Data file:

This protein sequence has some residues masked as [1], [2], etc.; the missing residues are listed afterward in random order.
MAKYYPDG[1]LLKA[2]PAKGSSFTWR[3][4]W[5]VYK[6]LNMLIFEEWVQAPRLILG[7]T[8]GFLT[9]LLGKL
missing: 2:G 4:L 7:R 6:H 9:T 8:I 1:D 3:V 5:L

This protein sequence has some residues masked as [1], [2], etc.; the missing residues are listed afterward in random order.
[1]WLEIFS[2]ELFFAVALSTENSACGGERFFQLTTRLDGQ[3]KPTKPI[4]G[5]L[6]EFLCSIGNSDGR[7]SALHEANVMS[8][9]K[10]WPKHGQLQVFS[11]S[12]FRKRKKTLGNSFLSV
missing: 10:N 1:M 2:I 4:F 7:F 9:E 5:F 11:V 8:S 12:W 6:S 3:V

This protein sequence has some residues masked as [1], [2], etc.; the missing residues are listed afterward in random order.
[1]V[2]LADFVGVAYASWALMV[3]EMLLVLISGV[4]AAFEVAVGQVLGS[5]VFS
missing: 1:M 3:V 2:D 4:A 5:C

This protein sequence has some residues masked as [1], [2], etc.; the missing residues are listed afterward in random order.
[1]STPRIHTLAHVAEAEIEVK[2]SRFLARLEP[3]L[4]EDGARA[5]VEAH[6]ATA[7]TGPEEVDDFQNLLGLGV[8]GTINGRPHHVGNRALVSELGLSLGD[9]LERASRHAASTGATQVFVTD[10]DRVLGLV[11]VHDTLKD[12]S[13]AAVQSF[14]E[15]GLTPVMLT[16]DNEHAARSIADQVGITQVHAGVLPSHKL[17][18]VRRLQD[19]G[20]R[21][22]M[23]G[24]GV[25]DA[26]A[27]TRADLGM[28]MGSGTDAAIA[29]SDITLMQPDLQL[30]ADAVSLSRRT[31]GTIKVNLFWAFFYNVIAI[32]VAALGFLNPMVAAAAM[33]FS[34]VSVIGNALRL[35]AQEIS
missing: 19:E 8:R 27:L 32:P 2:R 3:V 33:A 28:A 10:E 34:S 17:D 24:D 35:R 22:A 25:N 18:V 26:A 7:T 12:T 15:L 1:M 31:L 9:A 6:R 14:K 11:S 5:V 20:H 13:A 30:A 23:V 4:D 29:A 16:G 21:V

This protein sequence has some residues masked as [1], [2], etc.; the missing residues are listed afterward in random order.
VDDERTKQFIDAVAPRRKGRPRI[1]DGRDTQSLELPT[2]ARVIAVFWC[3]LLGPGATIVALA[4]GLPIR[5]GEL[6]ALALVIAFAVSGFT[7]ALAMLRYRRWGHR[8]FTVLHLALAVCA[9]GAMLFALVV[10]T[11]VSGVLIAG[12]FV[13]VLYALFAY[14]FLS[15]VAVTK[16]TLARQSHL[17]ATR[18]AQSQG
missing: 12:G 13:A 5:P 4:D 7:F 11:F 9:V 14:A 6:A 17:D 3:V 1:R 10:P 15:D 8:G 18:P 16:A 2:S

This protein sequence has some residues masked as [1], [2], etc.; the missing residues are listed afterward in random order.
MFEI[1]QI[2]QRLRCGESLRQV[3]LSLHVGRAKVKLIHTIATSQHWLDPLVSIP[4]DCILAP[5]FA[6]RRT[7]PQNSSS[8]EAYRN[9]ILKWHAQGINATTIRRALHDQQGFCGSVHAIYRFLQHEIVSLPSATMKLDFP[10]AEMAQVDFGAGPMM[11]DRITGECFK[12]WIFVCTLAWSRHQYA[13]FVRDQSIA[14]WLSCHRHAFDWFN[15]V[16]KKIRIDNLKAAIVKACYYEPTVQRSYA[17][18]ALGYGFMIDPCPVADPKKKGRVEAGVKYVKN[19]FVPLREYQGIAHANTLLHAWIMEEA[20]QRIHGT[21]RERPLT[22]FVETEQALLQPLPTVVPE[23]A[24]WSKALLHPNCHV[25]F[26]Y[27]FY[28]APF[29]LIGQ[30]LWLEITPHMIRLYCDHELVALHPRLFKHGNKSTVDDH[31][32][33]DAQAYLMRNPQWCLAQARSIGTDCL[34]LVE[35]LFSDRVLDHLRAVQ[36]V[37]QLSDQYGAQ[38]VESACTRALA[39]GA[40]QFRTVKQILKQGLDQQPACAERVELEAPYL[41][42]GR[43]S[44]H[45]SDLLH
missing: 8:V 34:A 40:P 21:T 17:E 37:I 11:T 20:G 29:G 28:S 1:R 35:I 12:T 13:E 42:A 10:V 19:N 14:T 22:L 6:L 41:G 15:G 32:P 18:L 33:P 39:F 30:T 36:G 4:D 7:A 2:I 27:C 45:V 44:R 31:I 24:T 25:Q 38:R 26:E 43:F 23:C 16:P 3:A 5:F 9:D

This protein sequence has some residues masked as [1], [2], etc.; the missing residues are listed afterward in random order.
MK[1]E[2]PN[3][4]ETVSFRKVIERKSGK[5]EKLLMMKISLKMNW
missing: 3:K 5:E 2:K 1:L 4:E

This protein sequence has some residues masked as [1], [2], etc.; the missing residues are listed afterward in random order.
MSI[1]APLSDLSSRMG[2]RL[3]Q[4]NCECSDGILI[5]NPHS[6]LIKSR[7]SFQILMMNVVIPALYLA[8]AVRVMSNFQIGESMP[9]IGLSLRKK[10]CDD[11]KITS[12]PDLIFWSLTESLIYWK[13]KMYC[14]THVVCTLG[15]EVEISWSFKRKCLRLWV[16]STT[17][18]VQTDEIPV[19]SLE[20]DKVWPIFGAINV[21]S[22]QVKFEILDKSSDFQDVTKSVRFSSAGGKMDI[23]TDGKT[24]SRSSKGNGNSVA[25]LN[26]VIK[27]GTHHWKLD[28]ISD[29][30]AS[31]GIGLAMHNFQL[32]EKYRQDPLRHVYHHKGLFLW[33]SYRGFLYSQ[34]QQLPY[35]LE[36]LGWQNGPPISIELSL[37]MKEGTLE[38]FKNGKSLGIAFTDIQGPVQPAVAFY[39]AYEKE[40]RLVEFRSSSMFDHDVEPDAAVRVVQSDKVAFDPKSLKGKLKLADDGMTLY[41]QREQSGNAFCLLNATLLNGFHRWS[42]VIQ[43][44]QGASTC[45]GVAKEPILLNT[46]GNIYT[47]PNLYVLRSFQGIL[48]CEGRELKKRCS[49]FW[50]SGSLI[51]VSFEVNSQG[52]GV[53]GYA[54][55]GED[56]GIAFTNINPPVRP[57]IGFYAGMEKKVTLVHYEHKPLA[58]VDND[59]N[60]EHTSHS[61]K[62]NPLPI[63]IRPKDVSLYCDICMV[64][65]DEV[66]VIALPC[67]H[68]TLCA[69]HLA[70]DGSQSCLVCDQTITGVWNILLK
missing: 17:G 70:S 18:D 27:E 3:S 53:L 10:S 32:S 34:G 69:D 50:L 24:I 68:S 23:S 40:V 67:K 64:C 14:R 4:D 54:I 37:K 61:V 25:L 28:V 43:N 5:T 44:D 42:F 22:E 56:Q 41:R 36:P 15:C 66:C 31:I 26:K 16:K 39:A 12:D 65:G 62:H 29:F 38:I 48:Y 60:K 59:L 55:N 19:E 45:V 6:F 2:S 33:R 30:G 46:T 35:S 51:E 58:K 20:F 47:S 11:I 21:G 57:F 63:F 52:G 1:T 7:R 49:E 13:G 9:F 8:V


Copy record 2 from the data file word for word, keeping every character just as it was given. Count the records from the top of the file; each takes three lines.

This protein sequence has some residues masked as [1], [2], etc.; the missing residues are listed afterward in random order.
[1]WLEIFS[2]ELFFAVALSTENSACGGERFFQLTTRLDGQ[3]KPTKPI[4]G[5]L[6]EFLCSIGNSDGR[7]SALHEANVMS[8][9]K[10]WPKHGQLQVFS[11]S[12]FRKRKKTLGNSFLSV
missing: 10:N 1:M 2:I 4:F 7:F 9:E 5:F 11:V 8:S 12:W 6:S 3:V